Govt considers Budget concessions

Finance Minister Mathias Cormann has ruled out radically reshaping the Budget but indicated some tweaks would be made to win over crossbenchers.

A key crossbench senator says the introduction of patient co-payments for visiting the doctor could win support if the Abbott Government significantly watered down its impact.

Amid growing pressure on the Government to soften some measures, Family First Senator Bob Day was scathing of its efforts to negotiate so far.

Senator Day said the Government had largely shown an unwillingness to compromise, citing how ministers such as Joe Hockey lacked life experience.

"The problem we have is these guys don't have an understanding of how markets work in the real world," Senator Day, once one of Australia's biggest homebuilders, said.

Newspaper reports yesterday suggested the Government would "reboot" the Budget to make it more family-friendly and give ground on some of its most contentious measures.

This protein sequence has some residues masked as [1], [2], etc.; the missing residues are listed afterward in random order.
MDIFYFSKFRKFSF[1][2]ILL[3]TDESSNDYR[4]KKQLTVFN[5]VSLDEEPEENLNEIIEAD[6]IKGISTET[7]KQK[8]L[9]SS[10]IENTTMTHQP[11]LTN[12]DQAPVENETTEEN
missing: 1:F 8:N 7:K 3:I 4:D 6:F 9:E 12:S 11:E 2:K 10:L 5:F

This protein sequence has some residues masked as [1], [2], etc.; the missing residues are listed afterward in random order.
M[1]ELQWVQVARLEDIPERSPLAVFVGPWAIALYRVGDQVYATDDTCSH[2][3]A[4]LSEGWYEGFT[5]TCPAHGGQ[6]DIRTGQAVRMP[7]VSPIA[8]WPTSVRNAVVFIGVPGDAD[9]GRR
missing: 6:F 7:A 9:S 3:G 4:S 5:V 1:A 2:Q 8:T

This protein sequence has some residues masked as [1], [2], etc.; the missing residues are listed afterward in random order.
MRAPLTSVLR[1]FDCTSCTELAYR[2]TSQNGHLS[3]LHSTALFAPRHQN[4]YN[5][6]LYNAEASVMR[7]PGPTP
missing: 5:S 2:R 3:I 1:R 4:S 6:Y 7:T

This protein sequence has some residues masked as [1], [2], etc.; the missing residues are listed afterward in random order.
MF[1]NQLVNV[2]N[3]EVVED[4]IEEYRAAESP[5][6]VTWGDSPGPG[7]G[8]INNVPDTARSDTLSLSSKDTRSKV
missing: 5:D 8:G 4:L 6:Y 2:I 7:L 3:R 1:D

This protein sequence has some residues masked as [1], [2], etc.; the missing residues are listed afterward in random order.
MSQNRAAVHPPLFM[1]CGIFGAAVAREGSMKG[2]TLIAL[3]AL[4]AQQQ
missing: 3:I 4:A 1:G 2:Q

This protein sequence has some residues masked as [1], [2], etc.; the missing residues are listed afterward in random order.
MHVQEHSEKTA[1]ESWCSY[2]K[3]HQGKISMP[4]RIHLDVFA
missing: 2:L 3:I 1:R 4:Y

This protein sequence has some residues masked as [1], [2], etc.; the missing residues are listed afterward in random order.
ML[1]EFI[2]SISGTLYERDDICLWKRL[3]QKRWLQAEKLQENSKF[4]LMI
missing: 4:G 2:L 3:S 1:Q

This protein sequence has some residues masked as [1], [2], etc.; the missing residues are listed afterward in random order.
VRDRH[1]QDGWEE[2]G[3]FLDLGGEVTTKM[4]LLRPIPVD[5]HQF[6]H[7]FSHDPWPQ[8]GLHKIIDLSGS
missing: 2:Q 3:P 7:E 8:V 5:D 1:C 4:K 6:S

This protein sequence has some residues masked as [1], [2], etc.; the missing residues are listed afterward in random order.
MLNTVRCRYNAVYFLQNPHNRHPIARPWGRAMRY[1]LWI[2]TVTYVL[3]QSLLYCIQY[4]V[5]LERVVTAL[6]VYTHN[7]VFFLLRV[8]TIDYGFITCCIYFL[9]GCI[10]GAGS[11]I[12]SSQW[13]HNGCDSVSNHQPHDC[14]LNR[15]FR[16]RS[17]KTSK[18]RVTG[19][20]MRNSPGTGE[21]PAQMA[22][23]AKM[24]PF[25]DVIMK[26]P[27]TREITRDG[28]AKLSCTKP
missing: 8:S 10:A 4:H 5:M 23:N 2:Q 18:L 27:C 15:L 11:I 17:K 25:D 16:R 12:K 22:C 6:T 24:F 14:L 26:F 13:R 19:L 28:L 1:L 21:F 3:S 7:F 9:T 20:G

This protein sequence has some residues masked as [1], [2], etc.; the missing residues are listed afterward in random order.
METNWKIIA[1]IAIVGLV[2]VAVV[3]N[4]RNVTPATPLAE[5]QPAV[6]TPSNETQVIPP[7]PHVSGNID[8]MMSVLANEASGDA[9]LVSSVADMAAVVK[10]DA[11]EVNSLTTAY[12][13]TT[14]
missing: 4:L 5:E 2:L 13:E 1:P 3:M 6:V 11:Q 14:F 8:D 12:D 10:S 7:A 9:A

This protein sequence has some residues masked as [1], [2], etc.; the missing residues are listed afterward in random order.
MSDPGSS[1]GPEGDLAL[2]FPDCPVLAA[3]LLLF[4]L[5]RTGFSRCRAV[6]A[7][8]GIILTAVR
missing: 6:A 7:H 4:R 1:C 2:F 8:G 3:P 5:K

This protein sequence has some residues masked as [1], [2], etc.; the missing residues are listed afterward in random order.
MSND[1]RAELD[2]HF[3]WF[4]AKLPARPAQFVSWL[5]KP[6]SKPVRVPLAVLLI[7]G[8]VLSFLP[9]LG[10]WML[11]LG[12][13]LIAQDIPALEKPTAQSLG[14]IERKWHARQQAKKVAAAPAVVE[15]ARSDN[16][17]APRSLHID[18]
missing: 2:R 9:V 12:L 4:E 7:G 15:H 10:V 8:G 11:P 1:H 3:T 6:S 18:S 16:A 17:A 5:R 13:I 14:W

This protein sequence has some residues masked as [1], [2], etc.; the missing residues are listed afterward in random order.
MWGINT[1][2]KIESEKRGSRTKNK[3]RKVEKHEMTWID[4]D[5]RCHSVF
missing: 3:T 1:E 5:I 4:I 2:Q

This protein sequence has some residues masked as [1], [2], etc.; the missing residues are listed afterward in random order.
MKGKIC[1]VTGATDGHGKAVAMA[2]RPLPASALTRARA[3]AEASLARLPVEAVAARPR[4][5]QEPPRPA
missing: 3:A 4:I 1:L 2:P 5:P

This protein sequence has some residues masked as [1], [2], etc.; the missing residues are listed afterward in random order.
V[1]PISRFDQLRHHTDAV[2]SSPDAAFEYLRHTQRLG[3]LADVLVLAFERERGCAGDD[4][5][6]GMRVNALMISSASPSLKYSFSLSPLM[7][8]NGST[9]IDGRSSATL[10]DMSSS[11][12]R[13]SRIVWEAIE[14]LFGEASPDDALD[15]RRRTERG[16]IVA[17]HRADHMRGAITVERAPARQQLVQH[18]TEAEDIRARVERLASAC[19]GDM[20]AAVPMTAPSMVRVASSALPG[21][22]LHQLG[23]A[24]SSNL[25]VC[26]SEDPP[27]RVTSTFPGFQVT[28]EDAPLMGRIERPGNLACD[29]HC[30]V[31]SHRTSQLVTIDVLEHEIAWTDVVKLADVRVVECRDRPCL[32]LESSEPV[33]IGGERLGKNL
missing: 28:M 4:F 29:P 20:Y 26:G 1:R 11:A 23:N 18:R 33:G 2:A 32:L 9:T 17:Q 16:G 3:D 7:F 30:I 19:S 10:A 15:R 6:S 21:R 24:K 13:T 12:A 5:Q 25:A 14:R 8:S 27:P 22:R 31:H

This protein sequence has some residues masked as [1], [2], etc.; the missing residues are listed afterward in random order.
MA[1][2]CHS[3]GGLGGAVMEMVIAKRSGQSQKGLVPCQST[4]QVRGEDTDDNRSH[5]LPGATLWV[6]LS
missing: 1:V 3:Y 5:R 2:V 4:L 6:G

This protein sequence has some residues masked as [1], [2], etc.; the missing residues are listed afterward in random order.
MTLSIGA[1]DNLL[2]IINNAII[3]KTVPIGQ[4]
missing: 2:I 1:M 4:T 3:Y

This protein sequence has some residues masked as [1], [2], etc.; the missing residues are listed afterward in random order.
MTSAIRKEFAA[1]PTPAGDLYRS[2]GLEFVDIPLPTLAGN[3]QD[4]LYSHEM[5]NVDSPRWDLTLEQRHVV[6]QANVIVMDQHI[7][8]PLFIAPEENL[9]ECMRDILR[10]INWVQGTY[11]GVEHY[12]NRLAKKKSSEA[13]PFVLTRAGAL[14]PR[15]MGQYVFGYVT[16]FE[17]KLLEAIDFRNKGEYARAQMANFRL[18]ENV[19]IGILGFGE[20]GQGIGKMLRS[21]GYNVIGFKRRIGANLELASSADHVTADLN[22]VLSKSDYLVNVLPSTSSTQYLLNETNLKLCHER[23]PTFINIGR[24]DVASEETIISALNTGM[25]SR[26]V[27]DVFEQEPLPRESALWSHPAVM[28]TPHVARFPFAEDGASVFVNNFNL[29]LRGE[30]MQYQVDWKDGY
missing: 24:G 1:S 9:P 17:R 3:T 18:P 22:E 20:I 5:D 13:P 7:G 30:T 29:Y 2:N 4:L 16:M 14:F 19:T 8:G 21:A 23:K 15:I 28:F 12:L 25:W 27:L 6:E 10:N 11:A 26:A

These included concessions on the $7 Medicare co-payment and keeping the interest rate on student loans at the inflation rate as a trade-off for support for the deregulation of university fees.

Also floated was splitting the mining tax repeal Bills. That would allow the Government to scrap the slug on the industry while satisfying crossbench demands to keep some of the programs linked to it, including support for low-income earners and the Schoolkids Bonus.

Completing the annual Pollie Pedal ride in Sydney yesterday, Prime Minister Tony Abbott referred to the disconnect between "the world of the official briefing" and a world people actually inhabited.

"So often we can dwell in this world of officialdom where policy is all marvellous but if it doesn't actually translate into something that helps people it is all a bit pointless," he said.

The West Australian

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